Along with rabble-rouser Lars von Trier, Danish filmmaker Thomas Vinterberg was at the forefront of the influential Dogme 95 movement, an austere cinematic experiment which eschewed not only special effects and technology, but also a lot of other modern conventions. Since then he’s branched out and made different types of movies; his latest is the well received “The Hunt,” starring Mads Mikkelsen as a day care teacher wrongly accused of child sexual abuse. For ShockYa, Brent Simon recently had a chance to speak to Vinterberg one-on-one, about his hippie commune upbringing, his new film and its in-competition premiere at the 2012 Cannes Film Festival, what he now thinks about Dogme 95, and what’s on deck for him professionally. The conversation is excerpted below:
ShockYa: In the United States in the 1980s — and in Kern County, California, in particular — there were a number of cases in which daycare workers were falsely accused of the sexual abuse of children. Did these real-life incidents influence your development of the script for “The Hunt”?
Thomas Vinterberg: Oh definitely, the whole thing started with a guy giving me a pile of newspaper articles of cases. It was this children’s psychiatrist I didn’t know who knocked on my door and asked if I (directed) “Festen” (“The Celebration”) and I said yes, and he said, “Well, there’s another film you have to do.” So I read all these files, and throughout the production of this movie we did a lot of research of all these cases. Of course this is a drama so it’s fiction and in many ways it’s the airplane version of real life. They often end much more gruesome, and with much more injustice than in this one, but we definitely were inspired by real cases and there were unfortunately many from which to pick.
ShockYa: It’s a subject that definitely awakens strong impulses in people, but I was shocked (in real life) by the leading nature of the questions often posed to these children. In your research, did you find that was a baseline or common thread in a lot of these incidents?
TV: Oh yeah. And in fact the interrogation scene in our movie is a mirror or copy of a real interrogation, only with some far too leading questions removed, because they would have seemed absurd. But you wouldn’t believe what people had been saying to these kids. And one of the reasons I made the movie is because these children end up believing what really happened — added memory, it’s called — and they end up in similar means to those who’ve actually experienced things like this. So it’s a violation of these children, in a way, because it does truly (victimize them).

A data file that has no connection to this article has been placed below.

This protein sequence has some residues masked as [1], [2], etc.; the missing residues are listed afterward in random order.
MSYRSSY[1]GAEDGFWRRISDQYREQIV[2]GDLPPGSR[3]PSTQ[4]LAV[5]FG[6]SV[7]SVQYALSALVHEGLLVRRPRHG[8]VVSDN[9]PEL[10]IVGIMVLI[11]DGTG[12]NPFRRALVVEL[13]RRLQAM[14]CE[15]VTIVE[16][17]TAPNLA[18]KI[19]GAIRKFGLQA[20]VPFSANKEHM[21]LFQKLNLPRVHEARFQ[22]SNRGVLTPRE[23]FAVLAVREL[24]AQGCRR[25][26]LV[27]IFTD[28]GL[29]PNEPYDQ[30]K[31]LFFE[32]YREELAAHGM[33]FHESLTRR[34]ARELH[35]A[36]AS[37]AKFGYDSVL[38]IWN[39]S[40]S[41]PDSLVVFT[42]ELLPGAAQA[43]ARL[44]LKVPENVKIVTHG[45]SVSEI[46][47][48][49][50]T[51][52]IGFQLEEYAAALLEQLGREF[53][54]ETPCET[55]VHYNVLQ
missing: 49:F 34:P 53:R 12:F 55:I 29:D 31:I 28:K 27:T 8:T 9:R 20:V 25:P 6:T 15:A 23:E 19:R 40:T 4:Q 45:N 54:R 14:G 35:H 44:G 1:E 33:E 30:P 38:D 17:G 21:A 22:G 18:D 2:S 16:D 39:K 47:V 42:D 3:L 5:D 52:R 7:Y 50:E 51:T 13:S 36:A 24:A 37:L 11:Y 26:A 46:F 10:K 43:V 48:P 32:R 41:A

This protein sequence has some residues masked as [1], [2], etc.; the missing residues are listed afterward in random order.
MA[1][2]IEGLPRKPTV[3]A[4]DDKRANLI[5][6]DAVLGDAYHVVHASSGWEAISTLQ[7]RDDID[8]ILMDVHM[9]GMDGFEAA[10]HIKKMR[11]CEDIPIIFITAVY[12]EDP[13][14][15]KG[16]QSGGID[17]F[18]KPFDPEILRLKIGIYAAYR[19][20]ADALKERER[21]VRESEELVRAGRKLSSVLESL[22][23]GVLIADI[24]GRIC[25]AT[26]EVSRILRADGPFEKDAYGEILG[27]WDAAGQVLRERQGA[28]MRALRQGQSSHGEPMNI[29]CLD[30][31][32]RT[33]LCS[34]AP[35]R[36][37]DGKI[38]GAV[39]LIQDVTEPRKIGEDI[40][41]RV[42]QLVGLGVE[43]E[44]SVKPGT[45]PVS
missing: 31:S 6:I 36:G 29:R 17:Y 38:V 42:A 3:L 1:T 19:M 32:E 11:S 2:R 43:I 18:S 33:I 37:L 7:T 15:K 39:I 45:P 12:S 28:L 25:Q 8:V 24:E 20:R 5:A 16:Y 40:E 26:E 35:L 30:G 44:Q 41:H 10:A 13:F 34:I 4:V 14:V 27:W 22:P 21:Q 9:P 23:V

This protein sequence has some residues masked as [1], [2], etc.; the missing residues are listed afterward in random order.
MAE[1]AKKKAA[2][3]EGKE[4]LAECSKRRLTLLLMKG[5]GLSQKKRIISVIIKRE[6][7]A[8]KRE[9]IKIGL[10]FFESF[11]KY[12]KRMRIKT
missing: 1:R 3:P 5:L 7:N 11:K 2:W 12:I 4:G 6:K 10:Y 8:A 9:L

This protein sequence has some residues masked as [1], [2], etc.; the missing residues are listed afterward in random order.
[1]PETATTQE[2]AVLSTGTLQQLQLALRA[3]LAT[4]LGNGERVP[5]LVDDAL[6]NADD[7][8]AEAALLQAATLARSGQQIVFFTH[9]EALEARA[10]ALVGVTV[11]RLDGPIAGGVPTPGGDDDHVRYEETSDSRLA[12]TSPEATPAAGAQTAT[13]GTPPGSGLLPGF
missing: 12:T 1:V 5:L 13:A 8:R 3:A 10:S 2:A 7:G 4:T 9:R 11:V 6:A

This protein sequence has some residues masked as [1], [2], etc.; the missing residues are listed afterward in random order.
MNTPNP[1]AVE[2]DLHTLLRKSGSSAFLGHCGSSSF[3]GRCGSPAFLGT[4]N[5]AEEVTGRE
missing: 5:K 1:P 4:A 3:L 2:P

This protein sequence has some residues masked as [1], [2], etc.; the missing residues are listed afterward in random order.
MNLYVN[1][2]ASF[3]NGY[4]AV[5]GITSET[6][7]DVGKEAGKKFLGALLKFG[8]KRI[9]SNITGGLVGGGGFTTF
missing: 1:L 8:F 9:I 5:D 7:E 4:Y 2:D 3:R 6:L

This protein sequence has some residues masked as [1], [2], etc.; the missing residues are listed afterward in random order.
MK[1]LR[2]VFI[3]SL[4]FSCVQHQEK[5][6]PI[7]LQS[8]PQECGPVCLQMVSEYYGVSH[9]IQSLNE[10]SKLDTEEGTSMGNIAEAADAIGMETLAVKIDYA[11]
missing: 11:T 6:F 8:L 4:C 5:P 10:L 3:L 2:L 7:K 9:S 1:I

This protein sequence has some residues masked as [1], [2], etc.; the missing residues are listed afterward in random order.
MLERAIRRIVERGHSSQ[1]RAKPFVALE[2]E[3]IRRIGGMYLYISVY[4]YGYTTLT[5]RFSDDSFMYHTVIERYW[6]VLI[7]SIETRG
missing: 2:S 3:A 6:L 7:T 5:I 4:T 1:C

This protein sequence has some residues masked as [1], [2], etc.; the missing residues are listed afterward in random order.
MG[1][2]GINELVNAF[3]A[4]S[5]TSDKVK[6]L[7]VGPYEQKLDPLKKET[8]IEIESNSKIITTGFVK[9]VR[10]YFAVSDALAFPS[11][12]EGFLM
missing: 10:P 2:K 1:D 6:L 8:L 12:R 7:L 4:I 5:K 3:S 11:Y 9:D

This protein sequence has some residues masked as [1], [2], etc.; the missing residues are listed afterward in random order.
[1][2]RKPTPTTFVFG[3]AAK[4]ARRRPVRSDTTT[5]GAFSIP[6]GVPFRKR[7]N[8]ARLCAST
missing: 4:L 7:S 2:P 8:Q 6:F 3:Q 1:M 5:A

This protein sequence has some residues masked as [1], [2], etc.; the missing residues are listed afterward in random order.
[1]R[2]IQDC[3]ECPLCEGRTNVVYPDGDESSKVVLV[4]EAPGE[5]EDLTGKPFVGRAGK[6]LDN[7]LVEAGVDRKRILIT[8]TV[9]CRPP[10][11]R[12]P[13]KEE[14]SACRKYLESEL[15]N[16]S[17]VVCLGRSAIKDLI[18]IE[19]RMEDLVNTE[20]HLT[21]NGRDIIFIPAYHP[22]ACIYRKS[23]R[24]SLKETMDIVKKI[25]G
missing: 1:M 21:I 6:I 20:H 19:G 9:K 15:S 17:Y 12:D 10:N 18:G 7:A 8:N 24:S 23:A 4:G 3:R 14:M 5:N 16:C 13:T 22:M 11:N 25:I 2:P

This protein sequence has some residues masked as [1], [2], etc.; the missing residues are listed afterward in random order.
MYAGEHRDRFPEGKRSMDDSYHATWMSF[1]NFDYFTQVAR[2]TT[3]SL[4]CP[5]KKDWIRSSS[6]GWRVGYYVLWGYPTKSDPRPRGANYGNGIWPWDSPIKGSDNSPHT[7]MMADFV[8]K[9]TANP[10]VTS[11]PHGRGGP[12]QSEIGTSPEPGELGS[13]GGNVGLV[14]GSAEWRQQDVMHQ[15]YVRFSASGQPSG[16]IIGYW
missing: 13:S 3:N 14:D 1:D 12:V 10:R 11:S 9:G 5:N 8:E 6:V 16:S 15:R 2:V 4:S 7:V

ShockYa: A national dialogue over sexual abuse seems to have evolved over the last 10 or 15 years in the United States. There have been celebrities and others who have spoken out and opened a discourse, really removing some of the stigma. What wash the reaction to the film in Denmark, since it’s already opened there, and did it change people’s comfort level in discussing this issue at all?
TV: There was a very strong reaction. It was the kind of film that moved from the cultural pages of the newspapers to the debate and op-ed pages, because of course it didn’t awaken a discussion about who to believe in this. So it was top of the news for a week or so. (laughs) It is disturbing, this issue, because we all know that these things appear, we all know that there is abuse of children happening, but now we know that there’s a lot of hysteria as well. Denmark is a small country, so it will be smaller numbers, but last year we had 50 teachers being accused (of sexual abuse) and one was guilty. So you had 49 marked people walking around having to leave their homes and jobs without having done anything. So I think what we tried to do with this movie, in a way, was also describe a certain loss of innocence. I grew up in the 1970s in a hippie commune and was surrounded by genitals, and it was kind of not a problem for anyone. And if I was weeping at school the teacher would put me on his lap and hold me, right? That’s Scandinavia in the 1970s, and there was no sexual abuse in my upbringing at all. Nowadays this is just not possible. Things have changed and a lot of anxiety has seeped into place, and unfortunately there’s a good reason for it. We’ve learned that there’s abuse of children, and so we’re trying to figure out a way to deal with these things, what is acceptable and what isn’t.